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I downloaded the drivers from Broadcom's website (http://www.broadcom.com/support/802.11/linux_sta.php). I have a 64-bit processor and dowloaded the 64-bit tar. I think I installed it incorrectly because whenever I connect to the internet via wifi my computer freezes and has to be powered down. Should I untar it from the terminal? I mean I really have no idea. It could be something completely different. The only other thing I can think of is that I'm using Fedora 16 and there is some incompatibility in the driver, but I don't see why that would be an issue.
Can you provide some more information? What exactly did you do, I mean how did you install the driver? Where there any errors when executing those commands? If so, what were the errors? What's the output of:
How did I install the driver? Well I'm not really sure. I downloaded the tar and extracted the files to the desktop. The website says "NOTE: You must read the LICENSE.TXT file in the lib directory [the tar contains lib & src directories, and a makefile] before using this software." So I opened the file, but my computer said it was an executable. I executed it anyways, and when I went to look at my 'Network Connections', I could use the wireless tab. So I tried connecting to my home network, and it froze twice.
I attached a screenshot of the results. (Yes, I know I shouldn't always be working in the root)
yeah so initially what I did was to just doubleclick on the makefile. I guess it *technically* installed b/c it got the network manager to recognize the BCM4313. So I just went back, read the readme, and tried following directions. I attached two screenshots to show what codes I have run on the command line. After the first screenshot, I installed kernel-devel. My problem currently is when I try to make the makefile, it tells me a directory doesn't exist.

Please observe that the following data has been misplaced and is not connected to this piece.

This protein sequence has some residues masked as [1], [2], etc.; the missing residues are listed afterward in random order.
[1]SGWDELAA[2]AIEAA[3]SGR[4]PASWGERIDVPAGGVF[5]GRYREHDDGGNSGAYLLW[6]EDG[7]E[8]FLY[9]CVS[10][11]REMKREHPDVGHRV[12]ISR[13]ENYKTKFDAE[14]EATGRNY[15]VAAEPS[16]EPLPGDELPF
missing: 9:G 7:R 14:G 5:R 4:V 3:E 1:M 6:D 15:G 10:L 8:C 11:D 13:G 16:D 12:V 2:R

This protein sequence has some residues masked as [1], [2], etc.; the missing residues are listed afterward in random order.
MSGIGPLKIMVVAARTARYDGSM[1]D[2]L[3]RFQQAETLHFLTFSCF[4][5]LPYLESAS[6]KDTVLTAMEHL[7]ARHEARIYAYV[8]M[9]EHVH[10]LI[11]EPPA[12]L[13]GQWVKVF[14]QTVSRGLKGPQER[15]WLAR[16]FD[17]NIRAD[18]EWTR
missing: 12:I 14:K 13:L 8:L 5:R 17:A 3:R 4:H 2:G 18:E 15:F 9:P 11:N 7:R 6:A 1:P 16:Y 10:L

Distribution: fedora (redhat, slackware, suse in the past)
I got to the same place--it wouldn't compile. Not necessarily the same reason, but the same effect. (By the way, this is on an HP g6 and fedora 17).
So after I tried using the hybrid driver from broadcom, I tried using the built in driver (brcmsmac). Both failed. (Actually brcmsmac worked, but poorly and not with all routers.)
I ended up getting these rpms online (since I couldn't use yum), and going oldschool with 'rpm -ivh <all-three-files>'. Of course you need the fc16 versions, and maybe 32 bit....
I also had to add these lines to /etc/modprobe.d/blacklist.conf
Once I got that straight, I get a strong signal and fast connection.